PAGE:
This Airport Guide describes the arrival experience for passengers landing at Boracay Airport (also known as Caticlan Airport), the main domestic gateway for the eponymous resort island in the central Philippines.
Post last updated from first-hand experience : 03 October 2022 (based on a 10 September 2022 arrival)
Post last updated using other information : 03 October 2022
NOTE: This Airport Guide should only be used for general planning and reference purposes. Details may change at any moment and without prior notice.
In this post, we’ll go through the arrival process at Boracay Airport (IATA code: MPH) – also known as Caticlan Airport or (far less commonly) Godofredo P. Ramos Airport.
The departure process is covered in two separate Airport Guides. The first part covers check-in to outbound security, whilst the second part describes the terminal’s passenger amenities and the boarding process.
- Step 0: Enjoy the view as you land
- Step 1: Disembark from the plane
- Step 2: Proceed to baggage reclaim
- Step 3: Leave the terminal
- Appendix: Pandemic-related measures
STEP 0: ENJOY THE VIEW AS YOU LAND
STEP 1: DISEMBARK FROM THE PLANE
MPH currently operates out of two separate terminals: one exclusively for arrivals (featured in this post) and another for departures. This was meant to be a temporary arrangement until the completion of a single, consolidated terminal building. However, the project’s been put on hold and it’s likely that the split operations will continue for the foreseeable future.
After landing, your aircraft will taxi towards the apron at the eastern end of the runway.
You will disembark by way of a moveable ramp and/or mobile stairs. Both can be seen in the following image (ramp at the forward door, stairs at the aft door).
Passengers will proceed on foot to the arrivals terminal a short distance away. The route across the apron is unsheltered, but your airline should have a supply of umbrellas close to hand in case of rain or extreme heat.
Over to your right, behind a steel fence, stands the unfinished hulk of what was meant to be the new, permanent terminal. No progress has been made on construction for quite some time (as evidenced by the rusting steel frame), and it’s not clear when – or even if – work will resume.
The arrivals terminal is a small, low-ceilinged, metal-clad structure that evidently wasn’t designed for long-term or high-capacity use.
There are plans to re-designate MPH as an international airport once the stalled expansion programme is completed. For the time being, the terminal is exclusively domestic so you won’t see a border control checkpoint as you enter.
STEP 2: PROCEED TO BAGGAGE RECLAIM
A staff member will direct you towards your flight’s assigned baggage reclaim area (of which there are two in the building).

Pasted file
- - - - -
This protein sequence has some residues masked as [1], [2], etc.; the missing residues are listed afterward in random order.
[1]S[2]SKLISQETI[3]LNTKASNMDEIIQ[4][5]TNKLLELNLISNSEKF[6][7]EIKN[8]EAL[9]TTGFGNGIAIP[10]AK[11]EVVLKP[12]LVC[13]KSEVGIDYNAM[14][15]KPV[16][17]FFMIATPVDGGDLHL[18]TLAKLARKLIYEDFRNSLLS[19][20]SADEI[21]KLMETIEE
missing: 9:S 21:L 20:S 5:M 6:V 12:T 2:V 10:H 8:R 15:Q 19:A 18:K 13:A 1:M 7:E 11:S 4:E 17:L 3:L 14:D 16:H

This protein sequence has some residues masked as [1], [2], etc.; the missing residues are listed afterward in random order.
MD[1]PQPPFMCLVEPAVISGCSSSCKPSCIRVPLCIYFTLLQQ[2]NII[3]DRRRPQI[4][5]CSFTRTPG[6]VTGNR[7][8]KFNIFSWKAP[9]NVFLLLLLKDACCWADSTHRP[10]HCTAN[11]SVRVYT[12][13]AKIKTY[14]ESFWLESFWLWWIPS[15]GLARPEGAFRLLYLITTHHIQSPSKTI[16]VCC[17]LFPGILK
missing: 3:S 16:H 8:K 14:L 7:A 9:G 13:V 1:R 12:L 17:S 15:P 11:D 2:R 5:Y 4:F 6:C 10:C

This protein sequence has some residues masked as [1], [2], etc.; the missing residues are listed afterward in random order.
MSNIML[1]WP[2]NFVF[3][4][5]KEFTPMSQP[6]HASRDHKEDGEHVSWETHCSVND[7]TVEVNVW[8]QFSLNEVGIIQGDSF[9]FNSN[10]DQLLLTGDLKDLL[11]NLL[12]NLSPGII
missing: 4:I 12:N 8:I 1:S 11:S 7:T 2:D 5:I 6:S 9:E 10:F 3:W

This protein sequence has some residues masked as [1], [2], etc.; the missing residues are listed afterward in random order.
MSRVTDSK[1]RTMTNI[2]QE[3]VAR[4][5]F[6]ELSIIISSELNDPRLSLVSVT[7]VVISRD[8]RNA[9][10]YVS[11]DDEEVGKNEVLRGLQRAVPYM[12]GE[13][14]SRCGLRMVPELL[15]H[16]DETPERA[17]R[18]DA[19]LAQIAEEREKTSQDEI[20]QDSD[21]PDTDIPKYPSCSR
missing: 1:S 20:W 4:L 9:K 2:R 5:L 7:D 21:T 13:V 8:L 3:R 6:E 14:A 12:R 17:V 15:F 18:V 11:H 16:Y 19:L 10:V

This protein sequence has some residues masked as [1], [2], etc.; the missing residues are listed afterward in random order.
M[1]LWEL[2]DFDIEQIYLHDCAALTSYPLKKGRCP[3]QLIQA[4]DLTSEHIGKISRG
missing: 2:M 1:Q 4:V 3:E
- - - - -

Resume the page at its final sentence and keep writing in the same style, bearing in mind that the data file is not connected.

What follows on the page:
The arrivals terminal isn’t fitted with luggage belts. Instead, baggage is returned to passengers through an open window.
As a domestic passenger, you won’t undergo any customs formalities after collecting your luggage.
STEP 3: LEAVE THE TERMINAL
There are telecom service booths and a cash machine (ATM) in one corner of the terminal lobby. You’ll find the toilets in the opposite corner.
The transportation counters – which are shared between two different service providers – are just to the right of the toilets. Two counters (on the left) are for passengers who have pre-booked transfers with the companies in question, whilst the remaining four counters are for those without prior arrangements.
If you’ve booked a private transfer directly with your hotel or resort, be sure to follow the instructions they’ll provide. They may send a staff member to stand in the lobby with a card bearing the hotel name. In the case of the Henann Group – who operate multiple resorts on Boracay Island and use their own fleet of vans and boats – there should be a transport coordinator stationed at the terminal whom you can approach for assistance.
APPENDIX: PANDEMIC-RELATED MEASURES
The wearing of face masks remains mandatory on all forms of public transport (whether by land, sea, or air) throughout the Philippines. Executive Order No. 7 (dated 28 October 2022) sets out the current requirements in respect of public health protocols throughout the Philippines. Do note that whilst mask wearing is no longer obligatory in a legal sense – except in public transport and other settings as specified in the Executive Order – the vast majority of locals still don masks both indoors and outdoors. Private establishments might also impose stricter requirements within their own premises and ask all patrons to put on a mask before entering.
Physical distancing (or “social distancing”) remains recommended, but is not rigorously enforced in practice.